Karen Harsbo: Entropic Topology, 2013-2015
From Mount Gaolin via the Silk Route to Europe and back to the East …
An exhibition inspired by ceramic history and shows a special mapping of the history of materials in a personal universe.
“A residency in England at Spode Works, a derelict porcelain factory, has opened my curiosity for the history of porcelain.
- How it was invented in China when discovered how to process kaolin from Mount Gaolin.
- How it was painstakingly shipped via the Silk Route to Europe as the most precious gems.
- How alchemists experimented with the formula, and it later became a major industry in Europe with exports to the whole world.
- And how production is now back in the East.
It is a story that forms many routes and maps; and places are connected via camel routes through the desert or container routes across the sea.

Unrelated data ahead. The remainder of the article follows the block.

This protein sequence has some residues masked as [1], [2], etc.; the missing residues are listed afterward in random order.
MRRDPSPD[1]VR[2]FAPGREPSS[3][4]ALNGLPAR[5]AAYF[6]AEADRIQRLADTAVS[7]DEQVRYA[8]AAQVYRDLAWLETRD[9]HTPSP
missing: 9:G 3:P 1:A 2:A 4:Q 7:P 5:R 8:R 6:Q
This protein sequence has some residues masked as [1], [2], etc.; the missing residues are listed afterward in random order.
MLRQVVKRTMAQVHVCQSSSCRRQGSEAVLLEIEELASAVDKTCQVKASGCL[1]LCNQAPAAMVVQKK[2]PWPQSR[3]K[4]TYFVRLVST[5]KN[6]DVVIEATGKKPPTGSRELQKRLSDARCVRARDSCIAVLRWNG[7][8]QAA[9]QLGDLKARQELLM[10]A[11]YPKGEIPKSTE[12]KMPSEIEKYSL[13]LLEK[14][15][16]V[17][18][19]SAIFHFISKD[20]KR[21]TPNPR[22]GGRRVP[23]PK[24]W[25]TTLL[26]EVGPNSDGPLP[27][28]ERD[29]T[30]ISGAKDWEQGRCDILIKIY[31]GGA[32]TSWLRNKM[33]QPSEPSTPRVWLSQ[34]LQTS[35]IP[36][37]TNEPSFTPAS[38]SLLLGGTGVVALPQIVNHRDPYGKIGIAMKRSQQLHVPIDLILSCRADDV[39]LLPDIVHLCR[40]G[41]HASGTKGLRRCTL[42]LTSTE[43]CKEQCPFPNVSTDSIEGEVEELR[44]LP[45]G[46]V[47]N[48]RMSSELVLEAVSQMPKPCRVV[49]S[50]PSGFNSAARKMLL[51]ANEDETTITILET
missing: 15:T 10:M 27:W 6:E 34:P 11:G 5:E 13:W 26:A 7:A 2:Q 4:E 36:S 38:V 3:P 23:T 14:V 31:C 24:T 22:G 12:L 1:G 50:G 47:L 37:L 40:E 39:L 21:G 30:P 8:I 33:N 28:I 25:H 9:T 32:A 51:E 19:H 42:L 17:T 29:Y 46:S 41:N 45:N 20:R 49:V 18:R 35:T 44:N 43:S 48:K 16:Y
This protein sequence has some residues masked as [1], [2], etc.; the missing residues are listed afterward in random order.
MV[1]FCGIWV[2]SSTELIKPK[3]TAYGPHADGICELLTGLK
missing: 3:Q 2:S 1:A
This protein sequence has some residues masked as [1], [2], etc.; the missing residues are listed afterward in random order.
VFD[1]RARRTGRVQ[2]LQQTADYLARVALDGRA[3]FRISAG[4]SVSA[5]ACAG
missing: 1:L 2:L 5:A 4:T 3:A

It is routes of human curiosity and knowledge, of culture and traditions that are affected and changed.
I have been interested in the people who have been part of those places, – workers in the East and the West. Those who have been a tiny point on the big map and have passed on knowledge up through history. – And those who now no longer have their jobs, as at the closed Spode factory in Stoke on Trent, UK.
This has inspired a series of works with images, new and old, on porcelain. Some works are also about porcelain as materiality, – about constructing with a soft liquid material that becomes strong and hard, – and maintain a fluid character. A place between dissolution and construction – between chance and order.
The work was developed as part of the research project Topographies of the Obsolete, initiated at Bergen Art University.
Photos by Ole Akhøj
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